How Donald Rumsfeld Micromanaged Torture | WHAT REALLY HAPPENED

How Donald Rumsfeld Micromanaged Torture

When Secretary of Defense Donald Rumsfeld boasted, as he did frequently, of his unrelenting focus on the war on terror, his audience would have been startled, maybe even shocked, to discover the activities that Rumsfeld found it necessary to supervise in minute detail. Close command and control of far away events from the Pentagon were not limited to the targeting of bombs and missiles. Thanks to breakthroughs in communications, the interrogation and torture of prisoners could be monitored on a real time basis also.

The first prisoner to experience such attention from Rumsfeld’s office, or the first that we know about, was an American citizen, John Walker Lindh, a young man from California whose fascination with Islam had led him to enlist in the Taliban. Shortly thereafter, he and several hundred others surrendered to the Northern Alliance warlord Abdu Rashid Dostum in return for a promise of safe passage. Dostum broke the deal, herding the prisoners into a ruined fortress near Mazar-e-Sharif. Lindh managed to survive, though wounded, and eventually fell into the hands of the CIA and Special Forces, who proceeded to interrogate him.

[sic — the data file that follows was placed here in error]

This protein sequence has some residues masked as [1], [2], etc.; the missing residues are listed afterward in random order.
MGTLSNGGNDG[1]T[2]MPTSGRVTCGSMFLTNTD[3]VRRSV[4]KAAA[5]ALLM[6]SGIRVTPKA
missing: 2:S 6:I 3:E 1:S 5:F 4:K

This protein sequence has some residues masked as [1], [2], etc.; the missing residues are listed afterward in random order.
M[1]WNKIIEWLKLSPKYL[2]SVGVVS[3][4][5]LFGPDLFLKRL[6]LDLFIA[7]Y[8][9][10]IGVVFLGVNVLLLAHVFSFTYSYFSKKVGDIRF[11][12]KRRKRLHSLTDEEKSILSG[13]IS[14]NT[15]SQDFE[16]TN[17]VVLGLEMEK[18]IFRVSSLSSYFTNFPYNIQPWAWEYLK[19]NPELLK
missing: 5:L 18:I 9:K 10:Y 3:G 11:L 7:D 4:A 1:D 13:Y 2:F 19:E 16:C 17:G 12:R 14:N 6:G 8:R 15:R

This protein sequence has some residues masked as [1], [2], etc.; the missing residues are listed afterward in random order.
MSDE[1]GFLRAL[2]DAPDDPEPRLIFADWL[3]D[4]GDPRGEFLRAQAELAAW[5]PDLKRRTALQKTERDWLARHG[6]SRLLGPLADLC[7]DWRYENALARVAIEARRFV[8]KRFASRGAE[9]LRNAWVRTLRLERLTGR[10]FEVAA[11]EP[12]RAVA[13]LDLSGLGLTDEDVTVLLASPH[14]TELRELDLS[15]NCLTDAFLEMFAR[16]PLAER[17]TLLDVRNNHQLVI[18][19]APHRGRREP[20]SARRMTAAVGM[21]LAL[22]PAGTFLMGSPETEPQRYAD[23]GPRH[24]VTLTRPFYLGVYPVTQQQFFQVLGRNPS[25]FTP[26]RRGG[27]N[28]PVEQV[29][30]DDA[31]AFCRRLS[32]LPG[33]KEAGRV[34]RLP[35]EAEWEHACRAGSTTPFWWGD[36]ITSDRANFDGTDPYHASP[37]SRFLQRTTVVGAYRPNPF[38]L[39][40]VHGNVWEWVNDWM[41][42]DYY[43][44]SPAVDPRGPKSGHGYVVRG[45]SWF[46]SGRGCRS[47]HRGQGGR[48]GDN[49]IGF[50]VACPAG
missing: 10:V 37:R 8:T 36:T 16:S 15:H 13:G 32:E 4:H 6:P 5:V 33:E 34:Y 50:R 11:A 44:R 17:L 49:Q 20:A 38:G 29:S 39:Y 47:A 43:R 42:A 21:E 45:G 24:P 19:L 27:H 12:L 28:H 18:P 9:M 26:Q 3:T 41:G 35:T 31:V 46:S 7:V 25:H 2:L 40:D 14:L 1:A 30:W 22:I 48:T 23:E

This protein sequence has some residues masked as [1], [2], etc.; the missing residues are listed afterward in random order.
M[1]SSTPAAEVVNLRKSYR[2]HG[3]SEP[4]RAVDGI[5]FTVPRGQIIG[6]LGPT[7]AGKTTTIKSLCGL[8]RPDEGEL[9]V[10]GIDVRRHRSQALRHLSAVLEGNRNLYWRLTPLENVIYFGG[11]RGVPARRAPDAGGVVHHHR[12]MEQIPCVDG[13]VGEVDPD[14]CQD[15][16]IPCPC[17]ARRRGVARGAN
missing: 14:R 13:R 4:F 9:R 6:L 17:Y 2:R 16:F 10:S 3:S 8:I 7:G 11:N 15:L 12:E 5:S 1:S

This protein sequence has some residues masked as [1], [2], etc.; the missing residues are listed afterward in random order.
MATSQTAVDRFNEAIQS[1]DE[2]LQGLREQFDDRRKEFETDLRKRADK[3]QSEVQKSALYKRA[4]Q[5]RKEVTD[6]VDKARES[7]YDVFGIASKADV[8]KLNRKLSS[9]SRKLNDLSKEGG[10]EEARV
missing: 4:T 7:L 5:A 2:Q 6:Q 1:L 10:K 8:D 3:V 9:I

According to documents later unearthed by Richard Serrano of the Los Angeles Times, a Special Forces intelligence officer was informed by a Navy Admiral monitoring events in Mazar-e-Sharif that “the Secretary of Defense’s Counsel (lawyer William Haynes) has authorized him to ‘take the gloves off’ and ask whatever he wanted.” In the course of the questioning Lindh, who had a bullet in his leg, was stripped naked, blindfolded, handcuffed, and bound to a stretcher with duct tape. In a practice that would become more familiar at Abu Ghraib prison in Iraq 18 months later, smiling soldiers posed for pictures next to the naked prisoner. A navy medic later testified that he had been told by the lead military interrogator that “sleep deprivation, cold and hunger might be employed” during Lindh’s interrogations. Meanwhile, his responses to the questioning, which ultimately went on for days, were relayed back to Washington, according to the documents disclosed to Serrano, every hour, hour after hour. Someone very important clearly wanted to know all the details.

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